Why the Global E&S Market Matters

Jan and I went to Paris in mid-November for Equip’Hotel, a big foodservice show we’ve been involved with since the early 1990s. Folks sometimes ask why we spend so much time and energy covering the global market for foodservice equipment and supplies. In simplest terms, it’s because it’s where the growth is and where the money is going. It’s where the big U.S. chains, whose E&S folks are a core reader group at FER, are spending a lot of their energy and resources. And where their E&S partners go to support them.

By most reckoning, the U.S. foodservice E&S market accounts for only about 40% of the total global market. That makes the U.S. by far the largest single market, but our market is also the most mature and developed. Since the end of the Great Recession, total operator sales have only been growing around 3% a year in current dollars, and only 1% after factoring out inflation. Net unit growth is miniscule. Traffic has been flat and is declining in per capita annual terms as population grows.

Meanwhile chains and other operators are growing rapidly in China, India, the Middle East, Eastern Europe, Russia, and even Africa. While restaurant traffic was flat in the U.S. in the second quarter, it grew 4% in Russia and 2% in both China and Australia.

We also all know that E&S products are sourced and sold in all corners of the world. While in Paris I’ll get to visit with the big European manufacturers, but will also see suppliers from Turkey, Eastern Europe and Asia, not to mention many of our American friends.

One way you can see the effect of the global market on U.S. foodservice is by looking at the sales trends for the big E&S conglomerates. Companies such as Manitowoc, ITW FEG, Middleby, and Standex have significant revenues outside the U.S.in part because they are more tied to the big U.S. chains. Sales outside the U.S. account for nearly 30% of Manitowoc Foodservice sales. For Middleby, it’s in the mid-20% range. ITW FEG’s revenues are more than 50% offshore!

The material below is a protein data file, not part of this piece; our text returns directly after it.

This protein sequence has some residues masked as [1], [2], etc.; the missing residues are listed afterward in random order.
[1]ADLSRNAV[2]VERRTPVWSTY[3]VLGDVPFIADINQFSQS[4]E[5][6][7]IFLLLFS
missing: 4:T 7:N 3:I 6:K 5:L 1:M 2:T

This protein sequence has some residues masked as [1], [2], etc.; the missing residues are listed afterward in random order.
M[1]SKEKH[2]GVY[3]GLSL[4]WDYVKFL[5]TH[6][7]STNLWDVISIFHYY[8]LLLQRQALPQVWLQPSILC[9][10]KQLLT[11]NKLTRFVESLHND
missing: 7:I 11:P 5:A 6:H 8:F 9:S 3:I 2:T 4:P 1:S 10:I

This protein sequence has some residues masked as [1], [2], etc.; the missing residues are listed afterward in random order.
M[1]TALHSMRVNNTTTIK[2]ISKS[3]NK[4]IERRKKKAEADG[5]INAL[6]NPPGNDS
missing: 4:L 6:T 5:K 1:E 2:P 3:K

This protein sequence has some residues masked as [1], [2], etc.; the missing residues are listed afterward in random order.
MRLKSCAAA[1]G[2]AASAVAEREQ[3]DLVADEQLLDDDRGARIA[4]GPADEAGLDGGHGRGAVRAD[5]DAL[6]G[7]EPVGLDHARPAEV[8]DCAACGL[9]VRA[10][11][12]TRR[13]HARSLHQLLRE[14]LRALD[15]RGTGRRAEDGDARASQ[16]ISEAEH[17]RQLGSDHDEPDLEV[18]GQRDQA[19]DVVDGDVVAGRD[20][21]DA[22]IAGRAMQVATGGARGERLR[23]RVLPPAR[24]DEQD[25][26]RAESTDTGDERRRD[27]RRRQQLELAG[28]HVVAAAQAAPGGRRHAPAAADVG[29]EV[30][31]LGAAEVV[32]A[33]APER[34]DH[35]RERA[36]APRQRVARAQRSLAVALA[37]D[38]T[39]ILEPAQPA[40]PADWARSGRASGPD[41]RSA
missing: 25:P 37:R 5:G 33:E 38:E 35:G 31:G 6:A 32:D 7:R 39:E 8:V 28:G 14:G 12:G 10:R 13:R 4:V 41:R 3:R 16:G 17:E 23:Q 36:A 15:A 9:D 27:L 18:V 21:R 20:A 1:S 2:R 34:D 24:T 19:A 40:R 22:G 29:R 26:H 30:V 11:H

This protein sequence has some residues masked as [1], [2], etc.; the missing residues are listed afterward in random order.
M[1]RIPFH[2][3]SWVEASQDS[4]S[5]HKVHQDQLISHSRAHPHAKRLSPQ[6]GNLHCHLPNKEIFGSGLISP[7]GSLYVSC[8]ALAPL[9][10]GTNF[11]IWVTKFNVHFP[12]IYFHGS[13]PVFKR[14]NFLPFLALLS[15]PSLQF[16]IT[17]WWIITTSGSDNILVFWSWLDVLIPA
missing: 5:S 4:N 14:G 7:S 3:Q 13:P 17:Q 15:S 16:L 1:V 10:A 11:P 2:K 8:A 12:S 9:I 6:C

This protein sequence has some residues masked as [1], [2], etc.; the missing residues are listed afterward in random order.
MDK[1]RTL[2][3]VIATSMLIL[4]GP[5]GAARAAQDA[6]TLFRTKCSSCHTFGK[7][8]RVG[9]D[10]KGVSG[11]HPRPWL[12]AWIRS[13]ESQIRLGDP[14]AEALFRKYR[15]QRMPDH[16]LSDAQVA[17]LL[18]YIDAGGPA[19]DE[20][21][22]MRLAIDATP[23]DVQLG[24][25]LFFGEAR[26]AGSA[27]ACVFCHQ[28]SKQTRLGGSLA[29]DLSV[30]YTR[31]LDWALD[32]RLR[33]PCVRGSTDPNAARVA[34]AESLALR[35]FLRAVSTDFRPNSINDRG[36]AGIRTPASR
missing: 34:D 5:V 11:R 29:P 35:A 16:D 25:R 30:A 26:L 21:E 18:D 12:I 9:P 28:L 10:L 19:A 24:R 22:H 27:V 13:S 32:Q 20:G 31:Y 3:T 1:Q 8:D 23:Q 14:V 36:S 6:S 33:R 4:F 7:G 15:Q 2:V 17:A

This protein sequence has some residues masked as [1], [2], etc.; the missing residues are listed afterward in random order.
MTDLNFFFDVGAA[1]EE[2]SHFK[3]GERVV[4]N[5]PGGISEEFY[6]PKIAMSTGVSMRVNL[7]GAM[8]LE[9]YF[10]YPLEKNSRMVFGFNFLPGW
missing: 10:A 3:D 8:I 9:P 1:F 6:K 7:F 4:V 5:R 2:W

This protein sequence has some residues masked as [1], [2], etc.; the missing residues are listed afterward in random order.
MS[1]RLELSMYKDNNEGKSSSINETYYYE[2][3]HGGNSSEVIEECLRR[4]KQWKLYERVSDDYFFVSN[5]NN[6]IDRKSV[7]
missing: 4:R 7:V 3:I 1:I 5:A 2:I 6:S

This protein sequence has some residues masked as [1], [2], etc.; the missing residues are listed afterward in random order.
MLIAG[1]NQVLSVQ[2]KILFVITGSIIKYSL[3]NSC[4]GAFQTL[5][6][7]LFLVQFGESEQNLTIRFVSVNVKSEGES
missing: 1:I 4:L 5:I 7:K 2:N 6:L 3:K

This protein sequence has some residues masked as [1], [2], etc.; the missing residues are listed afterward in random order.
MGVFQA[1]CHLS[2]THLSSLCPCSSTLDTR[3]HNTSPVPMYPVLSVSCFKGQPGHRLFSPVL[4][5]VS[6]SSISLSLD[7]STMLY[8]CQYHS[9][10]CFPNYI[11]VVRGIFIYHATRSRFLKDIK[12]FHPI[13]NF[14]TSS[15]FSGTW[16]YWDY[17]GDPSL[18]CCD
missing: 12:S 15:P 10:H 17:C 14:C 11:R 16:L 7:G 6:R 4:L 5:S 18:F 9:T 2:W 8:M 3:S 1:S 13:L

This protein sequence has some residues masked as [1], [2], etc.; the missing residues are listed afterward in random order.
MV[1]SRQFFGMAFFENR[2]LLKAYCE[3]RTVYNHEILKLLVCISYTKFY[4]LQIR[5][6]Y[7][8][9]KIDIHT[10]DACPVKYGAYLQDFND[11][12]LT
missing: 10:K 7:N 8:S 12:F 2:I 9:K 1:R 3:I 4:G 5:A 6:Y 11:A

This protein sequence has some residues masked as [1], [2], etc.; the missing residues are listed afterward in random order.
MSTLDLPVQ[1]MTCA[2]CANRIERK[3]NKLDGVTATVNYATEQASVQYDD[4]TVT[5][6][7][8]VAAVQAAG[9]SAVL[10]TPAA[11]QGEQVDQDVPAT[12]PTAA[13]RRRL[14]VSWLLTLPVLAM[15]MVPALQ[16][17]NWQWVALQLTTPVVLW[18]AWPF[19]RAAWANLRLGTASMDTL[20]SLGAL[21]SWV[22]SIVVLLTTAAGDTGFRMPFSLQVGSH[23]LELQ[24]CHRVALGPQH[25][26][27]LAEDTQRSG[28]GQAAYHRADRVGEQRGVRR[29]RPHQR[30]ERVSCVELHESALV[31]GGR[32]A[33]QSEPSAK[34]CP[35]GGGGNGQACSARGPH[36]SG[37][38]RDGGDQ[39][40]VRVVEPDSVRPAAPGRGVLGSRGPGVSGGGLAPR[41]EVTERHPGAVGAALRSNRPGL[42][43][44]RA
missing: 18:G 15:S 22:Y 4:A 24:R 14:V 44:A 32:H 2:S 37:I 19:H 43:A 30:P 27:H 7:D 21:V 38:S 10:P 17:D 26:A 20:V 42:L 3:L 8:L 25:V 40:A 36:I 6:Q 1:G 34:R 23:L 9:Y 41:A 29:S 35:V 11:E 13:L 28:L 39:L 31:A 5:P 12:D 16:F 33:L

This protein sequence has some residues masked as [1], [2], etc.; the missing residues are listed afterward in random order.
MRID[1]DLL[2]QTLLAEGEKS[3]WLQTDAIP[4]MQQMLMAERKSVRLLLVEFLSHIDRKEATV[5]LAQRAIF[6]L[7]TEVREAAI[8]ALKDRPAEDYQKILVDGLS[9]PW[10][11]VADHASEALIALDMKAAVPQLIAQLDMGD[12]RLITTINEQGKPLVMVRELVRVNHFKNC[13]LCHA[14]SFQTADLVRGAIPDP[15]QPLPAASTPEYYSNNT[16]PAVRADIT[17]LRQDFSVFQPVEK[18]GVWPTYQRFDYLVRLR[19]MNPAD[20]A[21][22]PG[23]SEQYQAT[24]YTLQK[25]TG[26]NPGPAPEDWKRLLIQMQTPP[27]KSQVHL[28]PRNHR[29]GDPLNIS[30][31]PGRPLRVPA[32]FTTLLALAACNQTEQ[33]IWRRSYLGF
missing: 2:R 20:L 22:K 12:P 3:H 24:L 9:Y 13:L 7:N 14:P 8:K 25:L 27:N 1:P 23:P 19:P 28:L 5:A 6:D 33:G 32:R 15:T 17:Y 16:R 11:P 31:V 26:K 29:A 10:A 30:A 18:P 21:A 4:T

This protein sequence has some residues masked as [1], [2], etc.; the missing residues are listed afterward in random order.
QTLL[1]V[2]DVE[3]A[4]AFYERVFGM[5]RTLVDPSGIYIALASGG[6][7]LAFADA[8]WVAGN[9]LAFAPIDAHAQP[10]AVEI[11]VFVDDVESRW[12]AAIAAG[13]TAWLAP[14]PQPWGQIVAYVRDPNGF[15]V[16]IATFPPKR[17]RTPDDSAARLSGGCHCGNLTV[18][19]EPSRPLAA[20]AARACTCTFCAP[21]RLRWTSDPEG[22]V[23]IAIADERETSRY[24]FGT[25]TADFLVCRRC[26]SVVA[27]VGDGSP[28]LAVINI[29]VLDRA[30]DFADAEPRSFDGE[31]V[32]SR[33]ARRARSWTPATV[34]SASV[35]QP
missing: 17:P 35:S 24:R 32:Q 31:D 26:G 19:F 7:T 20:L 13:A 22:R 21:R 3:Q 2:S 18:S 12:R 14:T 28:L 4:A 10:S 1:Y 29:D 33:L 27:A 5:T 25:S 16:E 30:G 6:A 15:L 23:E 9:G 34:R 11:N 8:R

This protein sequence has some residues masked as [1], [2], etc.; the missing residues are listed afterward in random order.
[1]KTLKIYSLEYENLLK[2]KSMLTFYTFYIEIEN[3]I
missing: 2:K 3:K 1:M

And this is one of the reasons they often outperform the industry as a whole. Case in point: third quarter 2014. Our friend John Muldowney, director of marketing at the Boelter Cos., just sent me final third-quarter results for the eight public equipment and supplies companies we follow. Their combined revenues grew 6.7% versus last year’s third quarter. The five equipment companies, which include Rational Americas in addition to the four named above, saw combined sales grow 7.4%. For the first nine months, the five equipment companies have seen sales rise 7.8%. Meanwhile, MAFSI reps surveyed for the association’s Business Barometer, a reflection of the E&S market in the U.S. and Canada, report growth of only 3% to 3.5% in the first half of 2014.

And the big companies’ growth came despite slowdowns in nearly all western European economies except the United Kingdom.

So the main reason we go to Paris, Milan, Hamburg, Shanghai, Singapore and the like is to learn how this complex global market works. And because we sometimes find new advertisers. And also, of course, because it’s fun. À bientôt.


Robin Ashton



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